More farmers are needed to start growing one of the most profitable spring crops in 2014. Richard Allison takes a closer look.
Rising demand for the specialist oil produced from borage means the company behind the crop is looking to increase its cropping area by 30% next spring.
Borage is a spring-sown crop grown to produce oil which is high in gamma-linolenic acid, an omega 6 fatty acid, explains Nigel Padbury of Technology Crops.
There is a growing demand for high-grade UK borage oil, for use in dietary supplements, as well as ointments to treat skin disorders such as eczema, rosacea and cradle cap. It is also being developed as a non-dairy creamer.
One reason is that UK-produced oil is recognised as being of higher quality than overseas produced. China is a key producer, but the oil has a GLA content of 17%, lower than the 21-22% in UK oil, he explains.
There are many benefits to farmers growing borage, including blackgrass control and having a crop that is unaffected by slugs and pigeons. But the key attraction is the high gross margin, in excess of £1,000/ha.
Hugh Pegrum has been growing it for six years as an alternative break crop. He farms 586ha near Epping in Essex on London clay and spring cropping is a key part of his rotation to help spread workload.
He grows about 30ha a year, but last year grew 50ha as he had to re-drill some of his oilseed rape which failed because of the wet winter.
“It offers an opportunity to get on top of blackgrass by allowing stale seed-beds in the autumn and then again in the spring.
“In addition, it doesn’t need much storage area being a high value/low volume crop, so we can utilise some old bins which are useful for storing small amounts.”
Another key advantage is slugs. “Nothing will eat it and it is pigeon, slug, deer and rabbit proof,” says Mr Pegrum. “We noticed it last year as we didn’t see as many slugs in the following crop of wheat.
“We also farm on the edge of Epping Forest and we have our fair share of pigeons which graze the oilseed rape.”
Another attraction of the crop is the benefit on bees, says Mr Padbury. Borage does require pollination and if you don’t put bees in the field, it has been known to reduce yields by up to 50%.
“We encourage growers to enlist the help of local beekeepers and ensure they have hives in the field. Borage honey has a value which beekeepers recognise.”
He recommends having two hives a hectare and to consider field size when locating hives. “Bees can be lazy and fly to the nearest food – if it happens to be the field edge, they may not venture much further. Think about putting one in the middle of the field to get better pollination.”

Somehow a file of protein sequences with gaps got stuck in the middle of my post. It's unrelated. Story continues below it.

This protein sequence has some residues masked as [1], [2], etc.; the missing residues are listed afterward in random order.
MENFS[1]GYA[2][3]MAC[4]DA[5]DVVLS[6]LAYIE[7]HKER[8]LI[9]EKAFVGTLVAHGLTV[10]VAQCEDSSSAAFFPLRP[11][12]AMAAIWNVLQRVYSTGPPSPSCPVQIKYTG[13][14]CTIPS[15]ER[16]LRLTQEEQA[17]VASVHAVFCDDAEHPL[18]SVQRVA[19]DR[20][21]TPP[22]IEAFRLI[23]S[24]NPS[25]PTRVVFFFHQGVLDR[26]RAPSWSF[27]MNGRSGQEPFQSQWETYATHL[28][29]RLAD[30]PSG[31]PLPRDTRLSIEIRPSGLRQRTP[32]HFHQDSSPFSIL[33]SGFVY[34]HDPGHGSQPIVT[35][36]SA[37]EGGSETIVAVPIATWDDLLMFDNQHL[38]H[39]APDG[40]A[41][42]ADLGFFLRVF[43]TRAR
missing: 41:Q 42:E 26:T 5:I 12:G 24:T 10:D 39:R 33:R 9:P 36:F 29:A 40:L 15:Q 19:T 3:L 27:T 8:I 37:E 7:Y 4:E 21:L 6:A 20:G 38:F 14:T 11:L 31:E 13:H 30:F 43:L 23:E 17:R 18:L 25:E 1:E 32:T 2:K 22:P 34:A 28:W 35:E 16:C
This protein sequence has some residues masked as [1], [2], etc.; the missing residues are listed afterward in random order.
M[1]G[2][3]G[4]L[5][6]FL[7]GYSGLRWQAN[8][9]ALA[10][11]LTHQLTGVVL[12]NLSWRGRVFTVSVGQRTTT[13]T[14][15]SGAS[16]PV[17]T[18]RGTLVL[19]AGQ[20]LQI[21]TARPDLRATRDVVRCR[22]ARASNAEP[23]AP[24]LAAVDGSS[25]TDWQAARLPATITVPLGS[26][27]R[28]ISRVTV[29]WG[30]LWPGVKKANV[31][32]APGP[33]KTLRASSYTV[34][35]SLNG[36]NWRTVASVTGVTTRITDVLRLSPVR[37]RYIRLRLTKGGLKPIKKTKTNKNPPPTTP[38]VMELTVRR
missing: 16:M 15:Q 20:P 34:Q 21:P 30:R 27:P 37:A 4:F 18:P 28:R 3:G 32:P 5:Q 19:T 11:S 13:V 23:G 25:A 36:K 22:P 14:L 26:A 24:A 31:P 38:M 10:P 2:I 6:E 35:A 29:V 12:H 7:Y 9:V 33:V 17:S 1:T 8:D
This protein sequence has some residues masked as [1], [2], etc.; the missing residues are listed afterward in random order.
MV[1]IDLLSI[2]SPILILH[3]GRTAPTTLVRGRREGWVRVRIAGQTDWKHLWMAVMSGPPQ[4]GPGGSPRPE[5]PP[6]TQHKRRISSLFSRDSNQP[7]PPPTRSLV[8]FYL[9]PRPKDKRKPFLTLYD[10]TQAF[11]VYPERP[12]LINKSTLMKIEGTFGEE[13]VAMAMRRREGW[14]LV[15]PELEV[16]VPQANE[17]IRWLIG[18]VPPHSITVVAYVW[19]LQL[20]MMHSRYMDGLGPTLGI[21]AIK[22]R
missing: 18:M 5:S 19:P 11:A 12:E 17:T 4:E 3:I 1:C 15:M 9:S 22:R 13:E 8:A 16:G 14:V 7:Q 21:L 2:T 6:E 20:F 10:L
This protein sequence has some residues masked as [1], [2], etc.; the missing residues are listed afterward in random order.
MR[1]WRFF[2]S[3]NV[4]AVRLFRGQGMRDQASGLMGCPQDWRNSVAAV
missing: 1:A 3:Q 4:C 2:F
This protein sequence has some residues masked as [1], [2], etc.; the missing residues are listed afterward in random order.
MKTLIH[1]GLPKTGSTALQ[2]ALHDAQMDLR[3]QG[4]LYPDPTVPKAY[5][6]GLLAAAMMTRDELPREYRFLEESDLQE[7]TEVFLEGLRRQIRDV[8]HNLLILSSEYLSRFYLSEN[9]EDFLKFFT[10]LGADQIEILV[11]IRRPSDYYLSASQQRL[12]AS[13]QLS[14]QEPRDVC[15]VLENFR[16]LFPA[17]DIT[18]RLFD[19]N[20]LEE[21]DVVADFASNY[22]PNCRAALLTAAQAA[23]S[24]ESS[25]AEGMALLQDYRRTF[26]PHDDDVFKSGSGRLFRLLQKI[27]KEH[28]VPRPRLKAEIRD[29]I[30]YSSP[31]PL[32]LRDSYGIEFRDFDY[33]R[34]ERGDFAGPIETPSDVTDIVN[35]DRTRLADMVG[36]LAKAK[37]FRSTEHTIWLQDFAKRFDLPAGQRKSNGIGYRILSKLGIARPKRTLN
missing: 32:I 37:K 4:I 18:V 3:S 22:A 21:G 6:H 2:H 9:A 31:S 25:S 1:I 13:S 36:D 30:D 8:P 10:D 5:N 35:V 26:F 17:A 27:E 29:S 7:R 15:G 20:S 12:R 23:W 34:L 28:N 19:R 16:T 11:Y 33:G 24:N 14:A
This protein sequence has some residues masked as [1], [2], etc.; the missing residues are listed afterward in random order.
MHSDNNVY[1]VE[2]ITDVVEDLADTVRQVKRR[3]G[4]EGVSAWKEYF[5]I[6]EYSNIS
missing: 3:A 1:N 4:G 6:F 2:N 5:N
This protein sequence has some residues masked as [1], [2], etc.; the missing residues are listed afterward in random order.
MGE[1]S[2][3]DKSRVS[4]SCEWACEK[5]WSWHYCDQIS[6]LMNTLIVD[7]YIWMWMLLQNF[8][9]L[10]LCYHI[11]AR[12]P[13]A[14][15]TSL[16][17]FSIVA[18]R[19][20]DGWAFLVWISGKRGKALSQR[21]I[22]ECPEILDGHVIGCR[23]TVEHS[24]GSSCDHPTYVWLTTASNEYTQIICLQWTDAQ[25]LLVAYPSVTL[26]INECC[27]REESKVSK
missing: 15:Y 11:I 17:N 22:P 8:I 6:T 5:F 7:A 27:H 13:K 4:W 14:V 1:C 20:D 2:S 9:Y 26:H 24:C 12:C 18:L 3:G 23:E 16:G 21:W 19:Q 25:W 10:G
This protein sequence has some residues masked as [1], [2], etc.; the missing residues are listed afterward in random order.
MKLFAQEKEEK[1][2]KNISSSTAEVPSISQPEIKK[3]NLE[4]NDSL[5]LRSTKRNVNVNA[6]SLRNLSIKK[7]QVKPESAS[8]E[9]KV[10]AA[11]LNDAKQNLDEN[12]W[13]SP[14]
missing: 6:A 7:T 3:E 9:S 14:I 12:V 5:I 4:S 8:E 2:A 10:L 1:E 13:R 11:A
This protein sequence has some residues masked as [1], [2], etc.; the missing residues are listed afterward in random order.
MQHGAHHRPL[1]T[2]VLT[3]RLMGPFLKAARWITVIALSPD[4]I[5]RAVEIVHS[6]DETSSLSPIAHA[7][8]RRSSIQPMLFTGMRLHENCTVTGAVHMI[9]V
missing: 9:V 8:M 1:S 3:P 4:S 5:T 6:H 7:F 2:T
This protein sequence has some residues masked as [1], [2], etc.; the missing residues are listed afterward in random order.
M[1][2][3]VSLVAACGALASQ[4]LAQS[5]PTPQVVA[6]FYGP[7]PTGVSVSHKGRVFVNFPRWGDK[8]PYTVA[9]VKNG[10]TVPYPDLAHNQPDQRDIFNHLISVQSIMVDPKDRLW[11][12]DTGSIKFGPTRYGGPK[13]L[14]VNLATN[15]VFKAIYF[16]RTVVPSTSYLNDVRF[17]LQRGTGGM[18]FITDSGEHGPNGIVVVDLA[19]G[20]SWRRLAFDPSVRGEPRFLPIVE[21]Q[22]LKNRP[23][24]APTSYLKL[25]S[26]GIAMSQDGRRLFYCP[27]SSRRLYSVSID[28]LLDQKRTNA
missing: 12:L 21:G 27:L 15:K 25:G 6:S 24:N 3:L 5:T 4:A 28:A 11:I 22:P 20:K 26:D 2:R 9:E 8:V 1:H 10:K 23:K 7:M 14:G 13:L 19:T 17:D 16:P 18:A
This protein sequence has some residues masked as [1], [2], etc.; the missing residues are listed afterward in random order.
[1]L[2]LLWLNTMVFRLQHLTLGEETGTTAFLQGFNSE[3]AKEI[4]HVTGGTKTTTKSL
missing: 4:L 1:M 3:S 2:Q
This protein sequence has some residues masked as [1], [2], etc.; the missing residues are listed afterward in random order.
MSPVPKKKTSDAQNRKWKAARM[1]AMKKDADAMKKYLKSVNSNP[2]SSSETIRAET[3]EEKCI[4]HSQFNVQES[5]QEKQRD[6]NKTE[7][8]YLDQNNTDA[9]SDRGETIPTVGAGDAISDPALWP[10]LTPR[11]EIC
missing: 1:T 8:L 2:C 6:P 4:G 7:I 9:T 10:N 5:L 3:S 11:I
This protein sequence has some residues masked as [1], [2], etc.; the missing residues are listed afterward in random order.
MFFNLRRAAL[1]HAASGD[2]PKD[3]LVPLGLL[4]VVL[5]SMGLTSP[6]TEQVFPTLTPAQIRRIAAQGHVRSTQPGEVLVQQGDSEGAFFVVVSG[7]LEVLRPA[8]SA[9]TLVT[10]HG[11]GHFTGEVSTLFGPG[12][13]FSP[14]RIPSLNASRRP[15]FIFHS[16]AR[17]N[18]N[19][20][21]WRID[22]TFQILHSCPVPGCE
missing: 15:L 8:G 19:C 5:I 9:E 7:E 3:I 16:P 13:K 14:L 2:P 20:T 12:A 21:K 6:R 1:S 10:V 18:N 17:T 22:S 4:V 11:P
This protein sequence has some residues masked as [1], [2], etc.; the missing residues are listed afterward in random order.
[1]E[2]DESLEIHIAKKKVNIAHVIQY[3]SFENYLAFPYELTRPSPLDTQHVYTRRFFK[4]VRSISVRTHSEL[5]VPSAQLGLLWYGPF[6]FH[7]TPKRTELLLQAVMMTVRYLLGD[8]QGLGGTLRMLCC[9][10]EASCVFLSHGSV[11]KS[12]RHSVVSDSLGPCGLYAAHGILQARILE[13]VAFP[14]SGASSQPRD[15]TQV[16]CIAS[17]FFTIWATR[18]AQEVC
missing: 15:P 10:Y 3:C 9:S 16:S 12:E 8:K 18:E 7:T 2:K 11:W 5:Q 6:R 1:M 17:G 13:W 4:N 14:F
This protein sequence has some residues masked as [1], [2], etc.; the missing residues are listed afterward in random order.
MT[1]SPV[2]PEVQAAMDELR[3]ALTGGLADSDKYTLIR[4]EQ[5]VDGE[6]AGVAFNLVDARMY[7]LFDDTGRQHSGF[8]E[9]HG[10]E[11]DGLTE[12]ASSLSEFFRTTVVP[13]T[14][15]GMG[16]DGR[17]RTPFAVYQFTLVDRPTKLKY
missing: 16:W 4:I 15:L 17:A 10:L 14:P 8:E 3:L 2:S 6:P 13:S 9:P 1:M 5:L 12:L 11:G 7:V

Mr Pegrum has enlisted the help of a local beekeeping association in Harlow, Essex, and last year had two hives per hectare.
“It is an interesting crop to grow and it has benefits for wildlife like bees. It seems the right thing to do,” he says.
Yields are normally about 400kg/ha and Mr Pegrum has touched 579kg/ha. But this season was exceptionally challenging because of the cold spring and yields were nearer 190kg/ha.
Finally, it is a high-margin crop and Mr Pegrum’s calculations show that even with the lower yields this season, it still performed as well as linseed.
However, taking his five-year average yield and this year’s costs and prices, it easily beats linseed, beans, and Canadian wheat with a margin of £802/ha (see table).
Contracts are available for next year and growers are paid a minimum £3,000/t of cleaned seed.
Growing the crop
Borage can be drilled late compared with other spring crops and the date is driven by soil temperature, which ideally should be when it reaches 6-7C.
The last ideal date is mid-May, but Hugh Pegrum normally drills by mid-April. Growers should aim for about 70-80 seeds/sq m to achieve the idea stand of 60 plants/sq m.
Mr Pegrum has taken a min-till approach using a Vaderstad TopDown in the autumn to produce a stale seed-bed to help grassweed control. Then in spring he drills the crop with a Horsch Sprinter, followed by rolls and that’s it.
It gets a pre-emergence application of Butisan (metazachlor) then a fungicide (Boscalid) to control sclerotinia. This is usually followed by a post emergence application of Aramo (tepraloxydim) to control volunteer cereals and grassweeds. All are under an Extension of Authorisation for Minor Use
“Hitting weeds with the pre-emergence is crucial, as there is no second chance with no post-emergence options for broad-leaved weeds.”
Borage only takes 110 days from drilling to harvest and it fits in with Mr Pegrum’s harvest being normally cut in July, although last year it was early August and gives an ideal entry for wheat.
While it is an easy crop to grow, one critical decision is judging when to harvest the crop, says Mr Pegrum. “Borage is an indeterminate crop, which means it will continue producing seed through the season if left.
“The aim is to swath the crop just as the first seeds are set. Then 10 days after swathing, we go in with the combine using a Draper pick-up header. One drawback is that we have a 15ft header which means it is slower than cutting other crops.”
One potential challenge is borage volunteers, but Mr Pegrum points out that it is not really a problem in following cereal crops, as there is chemistry to control them. “It is more a concern in other break crops like oilseed rape.”
After harvest, he goes through two stale seed-bed cycles with glyphosate before drilling wheat to hit both borage volunteers and blackgrass.
He also uses dedicated fields for borage and other areas for oilseed rape. These are fields near woods with known pigeon problems. “The key is to keep rape away from borage volunteers,” he says.
Margin comparisons (2013)
Borage Yield (t/ha)
0.4 Price (£/t)
3,000 Output (£/ha)
1,200 Costs (£/ha)
446.82 Gross margin (£/ha)